Guess what? Customers are human beings. Actually, if you’re in any way choosy with the projects you work with, your customers are probably nice enough human beings.
We’ve all worked with people who say ‘no’ to nearly everything. Bosses who appear at the end of a process only to say they don’t like the result. People who see problems everywhere. Customers who change their minds every second meeting. Because these situations affect our work, we’ve learnt to prevent and manage them. We know that we need to make sure that decision makers are involved in the process, we need to back up decisions with arguments, etc.
So basically there are people who find it very easy to say ‘no’, and ‘but’, and we kind of know how to deal with them. But other people find it extremely difficult.
Some customers feel uncomfortable to admit that they don’t like the result of someone else’s hard work. So they don’t say it. Or they say it way later than they should have.
No matter how enthusiastic you are about your work, you’ve to give your customer a nice way out in case they don’t like it. You’ve to let them say ‘no’ in a comfortable, constructive way. You need to let them know that it’s fine to say ‘no’, and ‘but’, and ‘I’m not sure’. It‘s part of the process. It’s part of the progress.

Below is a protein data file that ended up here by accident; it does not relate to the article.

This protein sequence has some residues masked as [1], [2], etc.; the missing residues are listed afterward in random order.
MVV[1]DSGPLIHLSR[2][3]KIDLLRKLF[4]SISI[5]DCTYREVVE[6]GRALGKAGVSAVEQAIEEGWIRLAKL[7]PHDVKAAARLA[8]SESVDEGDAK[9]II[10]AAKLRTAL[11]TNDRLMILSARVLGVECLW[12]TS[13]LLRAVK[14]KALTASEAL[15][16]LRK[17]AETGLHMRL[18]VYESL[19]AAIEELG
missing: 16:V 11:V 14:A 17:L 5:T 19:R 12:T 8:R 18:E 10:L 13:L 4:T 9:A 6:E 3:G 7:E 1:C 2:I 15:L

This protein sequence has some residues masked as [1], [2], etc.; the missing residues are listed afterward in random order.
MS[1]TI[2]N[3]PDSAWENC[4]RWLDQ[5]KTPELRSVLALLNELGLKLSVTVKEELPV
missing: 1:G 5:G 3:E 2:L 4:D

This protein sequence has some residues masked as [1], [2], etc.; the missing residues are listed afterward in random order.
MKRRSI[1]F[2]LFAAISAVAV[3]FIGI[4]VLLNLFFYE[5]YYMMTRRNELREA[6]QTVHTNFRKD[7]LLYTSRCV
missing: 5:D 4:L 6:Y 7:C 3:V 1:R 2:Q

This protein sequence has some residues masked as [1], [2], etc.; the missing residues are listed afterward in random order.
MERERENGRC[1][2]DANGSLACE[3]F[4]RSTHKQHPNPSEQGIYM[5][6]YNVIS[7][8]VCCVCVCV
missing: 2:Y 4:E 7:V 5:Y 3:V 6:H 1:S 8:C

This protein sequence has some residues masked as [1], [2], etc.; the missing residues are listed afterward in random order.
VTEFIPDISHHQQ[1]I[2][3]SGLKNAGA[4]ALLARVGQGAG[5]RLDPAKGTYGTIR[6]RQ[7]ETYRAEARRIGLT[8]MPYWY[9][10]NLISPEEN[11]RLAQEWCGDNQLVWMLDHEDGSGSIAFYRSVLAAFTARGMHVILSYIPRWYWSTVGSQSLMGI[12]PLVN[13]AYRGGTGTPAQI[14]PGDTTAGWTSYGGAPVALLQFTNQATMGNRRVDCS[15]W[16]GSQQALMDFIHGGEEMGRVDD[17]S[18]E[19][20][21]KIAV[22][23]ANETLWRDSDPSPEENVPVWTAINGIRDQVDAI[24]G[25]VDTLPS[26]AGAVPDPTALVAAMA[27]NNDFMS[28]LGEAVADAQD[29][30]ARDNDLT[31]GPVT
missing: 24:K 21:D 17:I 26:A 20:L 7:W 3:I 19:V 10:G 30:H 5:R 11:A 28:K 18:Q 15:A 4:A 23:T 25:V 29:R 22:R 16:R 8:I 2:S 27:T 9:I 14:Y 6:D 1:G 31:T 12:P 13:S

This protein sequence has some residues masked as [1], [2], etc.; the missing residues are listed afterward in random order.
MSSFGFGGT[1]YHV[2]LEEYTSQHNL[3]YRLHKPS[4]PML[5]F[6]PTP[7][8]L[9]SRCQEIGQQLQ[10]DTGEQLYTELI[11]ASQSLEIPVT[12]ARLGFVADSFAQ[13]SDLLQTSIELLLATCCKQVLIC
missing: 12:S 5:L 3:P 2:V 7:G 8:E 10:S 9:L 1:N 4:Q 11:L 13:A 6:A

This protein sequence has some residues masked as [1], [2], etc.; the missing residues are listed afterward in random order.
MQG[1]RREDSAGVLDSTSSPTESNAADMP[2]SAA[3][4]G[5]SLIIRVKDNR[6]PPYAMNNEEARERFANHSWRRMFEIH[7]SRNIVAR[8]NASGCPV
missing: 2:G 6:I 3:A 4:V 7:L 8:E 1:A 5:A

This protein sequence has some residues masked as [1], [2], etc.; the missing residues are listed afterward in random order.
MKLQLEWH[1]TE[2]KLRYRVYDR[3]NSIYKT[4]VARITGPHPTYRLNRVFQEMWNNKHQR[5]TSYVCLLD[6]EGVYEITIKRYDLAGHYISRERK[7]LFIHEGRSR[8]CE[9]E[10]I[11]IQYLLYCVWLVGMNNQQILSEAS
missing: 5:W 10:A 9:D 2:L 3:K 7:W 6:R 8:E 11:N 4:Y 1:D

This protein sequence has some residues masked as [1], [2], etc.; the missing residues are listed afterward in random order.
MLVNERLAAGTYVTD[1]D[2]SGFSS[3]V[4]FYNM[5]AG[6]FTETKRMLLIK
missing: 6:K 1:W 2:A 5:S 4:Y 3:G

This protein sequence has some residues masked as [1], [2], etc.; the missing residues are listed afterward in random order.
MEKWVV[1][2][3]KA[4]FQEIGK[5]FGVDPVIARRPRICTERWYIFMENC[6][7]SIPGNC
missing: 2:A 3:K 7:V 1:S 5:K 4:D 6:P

Getting an honest reaction from the customer is easier if you don’t ask for a definite answer the same day you present your work. Let them digest it. Let them think and talk about it when you’re not there. Things can be discussed in front of you, but still, tell them to think about it for a couple of days, and then give a definite answer.
I’ve been doing this with web projects at different levels and it’s worked out well. It gives the customer confidence and a sense of real control. It’s a nice way to work.
But I’ve also experienced the opposite. I’ve seen people presenting their work with such enthusiasm that the customer felt they couldn’t really say ‘no’. At least not right there, right then. A few days later, when the truth is said, problems of all sorts arise.
Remember: customers can actually be very nice people. They might find it hard to say they’re not convinced with your work. Not only this: they might be right in not being happy with your work! Encourage them to tell the truth, and listen carefully.